Two songs ran through my head today. Got up with KT Tunstall's "Suddenly I See" running through my head - a relic, one expects, from watching the guilty pleasure that is "So You Think You Can Dance" on Monday. (Yes, I know, I could troll the Net for spoilers, but hell, I'll let the show unfold on my own time.) "Everything around her is a silver pool of light" is a lyric that's wormed its way into my unconscious, and in any case I'm pleased with any exposure Tunstall got in 2006, given how good "Black Horse and the Cherry Tree" was. And "Suddenly I See" comes on as a song of empowerment, with all its chords building up into epiphany.
That was my song about bursting into the future.
The other tune in my head was Paul Simon's "Me and Julio Down by the Schoolyard" - the jangle of that opening guitar alone puts a smile to my face. And it evokes a lot of New York memories for me, for some reason: the heat of New York in the summer, Latin festivals (and sugar cane) in Corona Park, Tompkins Square Park.
"I wanted you to show me a copy of the guidebook you wrote", said my friend visiting from New York at a party last week. "So much has changed - half the places you wrote about are gone". And so we reminisced about the "good ol' days" - late 1990s, really, but I suppose even nostalgia can be accelerated. We talked about catching burlesques in Galapagos in Williamsburg, back in the days when the hipsters had only just made their first forays into the place, back before condos, when North Sixth Street seemed half derelict and where I picked up an ancient copy of Fowler's. And we spoke of what was still there and what had left in the East Village, now apparently the site of the discreet charms of the bourgeoisie: Frank, Decibel, Veselka, Veniero (still there); the Second Avenue Deli, now closed for over a year, and countless bars that didn't make it.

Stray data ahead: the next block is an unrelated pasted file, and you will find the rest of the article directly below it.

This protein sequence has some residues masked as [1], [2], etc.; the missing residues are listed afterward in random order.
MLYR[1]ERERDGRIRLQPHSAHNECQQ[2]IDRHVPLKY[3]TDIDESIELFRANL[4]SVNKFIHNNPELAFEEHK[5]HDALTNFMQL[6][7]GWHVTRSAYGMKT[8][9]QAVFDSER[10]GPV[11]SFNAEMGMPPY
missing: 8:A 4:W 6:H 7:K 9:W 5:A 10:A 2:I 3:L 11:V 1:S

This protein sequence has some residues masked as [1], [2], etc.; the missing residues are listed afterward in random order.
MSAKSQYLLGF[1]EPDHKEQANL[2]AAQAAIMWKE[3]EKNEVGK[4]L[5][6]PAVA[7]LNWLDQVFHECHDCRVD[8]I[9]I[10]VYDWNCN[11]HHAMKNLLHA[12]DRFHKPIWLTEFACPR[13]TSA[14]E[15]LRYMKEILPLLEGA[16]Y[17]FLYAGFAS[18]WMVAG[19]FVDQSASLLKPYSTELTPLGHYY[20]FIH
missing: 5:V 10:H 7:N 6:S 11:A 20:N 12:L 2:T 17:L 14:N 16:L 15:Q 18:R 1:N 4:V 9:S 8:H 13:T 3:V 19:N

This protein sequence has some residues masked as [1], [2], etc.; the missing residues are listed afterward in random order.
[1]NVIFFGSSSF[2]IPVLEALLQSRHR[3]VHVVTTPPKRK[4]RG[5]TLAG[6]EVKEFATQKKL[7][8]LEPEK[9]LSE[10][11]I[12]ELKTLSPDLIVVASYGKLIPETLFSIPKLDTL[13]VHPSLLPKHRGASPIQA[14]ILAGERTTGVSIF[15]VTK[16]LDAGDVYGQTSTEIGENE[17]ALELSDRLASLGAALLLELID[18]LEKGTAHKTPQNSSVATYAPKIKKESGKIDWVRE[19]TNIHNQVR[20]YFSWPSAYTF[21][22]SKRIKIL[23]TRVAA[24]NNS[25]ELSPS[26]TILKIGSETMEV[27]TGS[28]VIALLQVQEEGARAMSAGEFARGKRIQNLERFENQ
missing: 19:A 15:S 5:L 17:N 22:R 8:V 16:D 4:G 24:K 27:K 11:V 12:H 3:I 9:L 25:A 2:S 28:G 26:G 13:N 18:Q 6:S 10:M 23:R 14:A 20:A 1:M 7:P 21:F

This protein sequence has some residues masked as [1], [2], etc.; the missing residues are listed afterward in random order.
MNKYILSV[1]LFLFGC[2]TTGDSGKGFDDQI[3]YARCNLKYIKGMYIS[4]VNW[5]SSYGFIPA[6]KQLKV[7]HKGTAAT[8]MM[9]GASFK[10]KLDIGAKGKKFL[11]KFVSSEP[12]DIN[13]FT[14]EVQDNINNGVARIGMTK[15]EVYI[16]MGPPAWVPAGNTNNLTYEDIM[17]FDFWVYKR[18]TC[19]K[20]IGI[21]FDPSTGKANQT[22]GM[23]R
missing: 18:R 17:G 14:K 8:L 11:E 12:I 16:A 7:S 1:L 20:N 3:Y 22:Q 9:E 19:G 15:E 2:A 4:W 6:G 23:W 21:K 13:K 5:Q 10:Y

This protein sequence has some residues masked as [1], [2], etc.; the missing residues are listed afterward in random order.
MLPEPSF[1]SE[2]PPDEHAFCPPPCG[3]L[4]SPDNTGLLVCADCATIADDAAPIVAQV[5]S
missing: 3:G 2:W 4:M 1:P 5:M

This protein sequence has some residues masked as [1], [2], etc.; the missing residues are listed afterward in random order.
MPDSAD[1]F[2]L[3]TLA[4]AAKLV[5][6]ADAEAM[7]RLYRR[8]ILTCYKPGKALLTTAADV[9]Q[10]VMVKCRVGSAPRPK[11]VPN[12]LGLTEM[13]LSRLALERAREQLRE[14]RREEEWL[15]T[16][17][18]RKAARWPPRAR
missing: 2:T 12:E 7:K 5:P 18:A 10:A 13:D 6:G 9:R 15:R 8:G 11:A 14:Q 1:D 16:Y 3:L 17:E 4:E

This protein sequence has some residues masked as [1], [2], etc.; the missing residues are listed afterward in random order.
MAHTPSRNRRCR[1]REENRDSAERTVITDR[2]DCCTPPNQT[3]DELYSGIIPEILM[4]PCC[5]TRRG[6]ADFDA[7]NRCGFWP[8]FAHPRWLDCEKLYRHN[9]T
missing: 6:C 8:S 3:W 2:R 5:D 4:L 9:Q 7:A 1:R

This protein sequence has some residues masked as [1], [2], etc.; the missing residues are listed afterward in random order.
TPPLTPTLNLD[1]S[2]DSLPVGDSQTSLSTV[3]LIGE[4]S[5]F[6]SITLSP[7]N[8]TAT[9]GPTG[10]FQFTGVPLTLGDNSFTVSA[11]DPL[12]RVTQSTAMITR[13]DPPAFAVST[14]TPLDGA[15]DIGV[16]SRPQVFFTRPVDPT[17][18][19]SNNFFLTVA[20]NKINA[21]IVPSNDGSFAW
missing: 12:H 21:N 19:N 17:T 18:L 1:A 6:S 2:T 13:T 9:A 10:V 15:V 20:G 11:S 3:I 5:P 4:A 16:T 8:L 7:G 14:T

Another old friend contacted me today - we had spent countless college hours discussing film, and, come to think of it, when he was in NY we had explored Queens, walking through Jackson Heights and Corona Park. More reason for nostalgia, I guess.
Sometimes I feel that there are all these versions of myself: the person I was in 2001, writing about New York; the person I am now; the person I'm about to become in 2007. And how should I move forward without losing the best of my past? (And how should I presume? says the T.S. Eliot fan in me - thou shalt not be grandiose.) Ah, new years - they always seem to put you at the rim of history and on the cusp of the future at the same time.
It makes you calm
She holds you captivated in her palm